Tired of being denied audit work papers in China, the Securities and Exchange Commission has initiated administrative proceedings against affiliates of all Big Four firms and BDO for refusing to produce documents the SEC has pursued related to China-based companies that are under investigation for possible accounting fraud.

The SEC charged BDO China Dahua, Deloitte Touche Tohmatsu, Ernst & Young Hua Ming, KPMG Huazhen, and PricewaterhouseCoopers Zhong Tian with violating the Securities Exchange Act and Sarbanes-Oxley, which require foreign accounting firms to hand over audit work papers involving company trading in U.S. markets when the SEC requests them. The SEC says it has requested work papers and other documents for the past several months as it investigates nine China-based companies whose securities are traded in U.S. markets, but the audit firms have refused to hand over the requested paper work.

The SEC already filed charges earlier against Deloitte Touche Tohmatsu in connection with its investigation of accounting irregularities at Longtop Financial Technologies. Deloitte has resisted the SEC's demands citing Chinese law, which prohibits the release of audit work papers to agencies outside of China for fear of divulging state secrets. That case is ongoing, the SEC said.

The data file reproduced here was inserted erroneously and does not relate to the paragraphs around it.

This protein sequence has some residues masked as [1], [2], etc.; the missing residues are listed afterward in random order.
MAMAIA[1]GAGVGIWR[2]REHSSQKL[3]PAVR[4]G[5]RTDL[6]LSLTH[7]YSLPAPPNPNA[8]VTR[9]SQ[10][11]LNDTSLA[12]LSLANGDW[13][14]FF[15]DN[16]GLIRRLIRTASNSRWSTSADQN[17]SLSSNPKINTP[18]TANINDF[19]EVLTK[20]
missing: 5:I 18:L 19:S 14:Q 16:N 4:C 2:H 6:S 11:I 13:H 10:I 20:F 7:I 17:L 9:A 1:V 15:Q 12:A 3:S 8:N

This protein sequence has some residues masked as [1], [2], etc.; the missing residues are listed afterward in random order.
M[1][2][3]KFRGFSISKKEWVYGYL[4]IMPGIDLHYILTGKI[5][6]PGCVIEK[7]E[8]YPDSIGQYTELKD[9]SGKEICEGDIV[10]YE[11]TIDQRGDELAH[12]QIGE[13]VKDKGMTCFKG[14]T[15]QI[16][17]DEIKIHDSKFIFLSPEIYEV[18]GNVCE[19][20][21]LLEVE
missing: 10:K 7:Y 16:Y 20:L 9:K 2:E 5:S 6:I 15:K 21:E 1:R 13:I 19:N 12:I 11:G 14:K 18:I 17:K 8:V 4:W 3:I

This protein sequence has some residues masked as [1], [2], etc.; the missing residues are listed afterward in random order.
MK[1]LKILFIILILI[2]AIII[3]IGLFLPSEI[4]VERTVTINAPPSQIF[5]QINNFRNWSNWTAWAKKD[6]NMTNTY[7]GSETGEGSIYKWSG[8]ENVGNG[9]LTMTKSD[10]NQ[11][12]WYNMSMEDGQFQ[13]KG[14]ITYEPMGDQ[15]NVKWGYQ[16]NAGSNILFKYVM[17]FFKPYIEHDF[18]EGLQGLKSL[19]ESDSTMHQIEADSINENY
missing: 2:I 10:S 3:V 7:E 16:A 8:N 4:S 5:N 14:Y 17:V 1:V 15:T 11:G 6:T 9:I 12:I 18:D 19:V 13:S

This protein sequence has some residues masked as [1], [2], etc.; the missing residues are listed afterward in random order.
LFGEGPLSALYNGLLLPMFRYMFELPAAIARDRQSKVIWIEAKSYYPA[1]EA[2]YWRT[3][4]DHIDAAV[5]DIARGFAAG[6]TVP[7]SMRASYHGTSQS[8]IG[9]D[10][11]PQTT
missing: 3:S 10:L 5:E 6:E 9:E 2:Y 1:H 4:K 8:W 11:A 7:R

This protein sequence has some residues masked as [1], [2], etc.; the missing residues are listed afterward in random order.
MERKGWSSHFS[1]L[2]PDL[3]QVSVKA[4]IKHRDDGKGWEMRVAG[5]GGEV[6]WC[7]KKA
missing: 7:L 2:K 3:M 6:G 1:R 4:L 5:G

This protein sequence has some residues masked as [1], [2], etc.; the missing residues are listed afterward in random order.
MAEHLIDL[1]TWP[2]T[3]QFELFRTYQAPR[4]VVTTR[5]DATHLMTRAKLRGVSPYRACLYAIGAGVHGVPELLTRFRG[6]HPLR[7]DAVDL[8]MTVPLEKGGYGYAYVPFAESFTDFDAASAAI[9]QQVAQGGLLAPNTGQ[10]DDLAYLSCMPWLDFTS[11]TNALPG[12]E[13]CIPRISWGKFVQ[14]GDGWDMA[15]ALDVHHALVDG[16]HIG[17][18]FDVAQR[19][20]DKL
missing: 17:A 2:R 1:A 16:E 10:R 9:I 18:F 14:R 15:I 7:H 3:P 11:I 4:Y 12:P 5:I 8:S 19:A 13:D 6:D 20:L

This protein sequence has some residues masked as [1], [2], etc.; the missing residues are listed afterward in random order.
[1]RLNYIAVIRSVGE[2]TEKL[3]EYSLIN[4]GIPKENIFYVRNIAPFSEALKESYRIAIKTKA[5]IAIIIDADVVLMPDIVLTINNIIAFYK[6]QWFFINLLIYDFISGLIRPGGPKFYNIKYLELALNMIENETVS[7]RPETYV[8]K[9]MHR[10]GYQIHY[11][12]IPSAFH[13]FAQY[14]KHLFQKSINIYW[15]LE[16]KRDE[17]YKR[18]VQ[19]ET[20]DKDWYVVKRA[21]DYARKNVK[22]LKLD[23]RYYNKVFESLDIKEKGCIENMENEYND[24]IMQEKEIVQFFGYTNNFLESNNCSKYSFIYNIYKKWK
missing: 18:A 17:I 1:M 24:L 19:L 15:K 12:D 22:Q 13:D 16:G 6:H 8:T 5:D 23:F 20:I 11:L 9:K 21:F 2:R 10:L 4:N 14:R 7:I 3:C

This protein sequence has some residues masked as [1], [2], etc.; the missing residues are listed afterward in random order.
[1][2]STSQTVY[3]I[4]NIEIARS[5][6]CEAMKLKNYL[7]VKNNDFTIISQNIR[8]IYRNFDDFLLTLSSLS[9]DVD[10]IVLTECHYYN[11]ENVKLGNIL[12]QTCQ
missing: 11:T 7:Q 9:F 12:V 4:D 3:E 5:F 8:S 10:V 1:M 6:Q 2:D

The SEC said it has already deregistered the securities of nearly 50 companies and filed fraud charges against more than 40 issuers and executives as it seeks to address concerns about reverse mergers and foreign issuers. An administrative law judge will schedule a hearing, according to the SEC, to determine the appropriate sanctions.

“Only with access to work papers of foreign public accounting firms can the SEC test the quality of the underlying audits and protect investors from the dangers of accounting fraud,” Robert Khuzami, SEC director of enforcement, said in a statement. “Firms that conduct audits knowing they cannot comply with laws requiring access to these work papers face serious sanctions.”

Commissioner Luis Aguilar, speaking at a national accounting conference, said refusal on the part of companies and audit firms in China to hand over work papers and cooperate with investigations raises serious questions about whether companies should be allowed to trade their securities in the United States. He didn't discuss the latest action against five major firms, but said the SEC needs those work papers to conduct its investigations, and Sarbanes-Oxley requires firms to provide work papers upon request. “When we've made those requests in China, it's been an act of futility,” he said.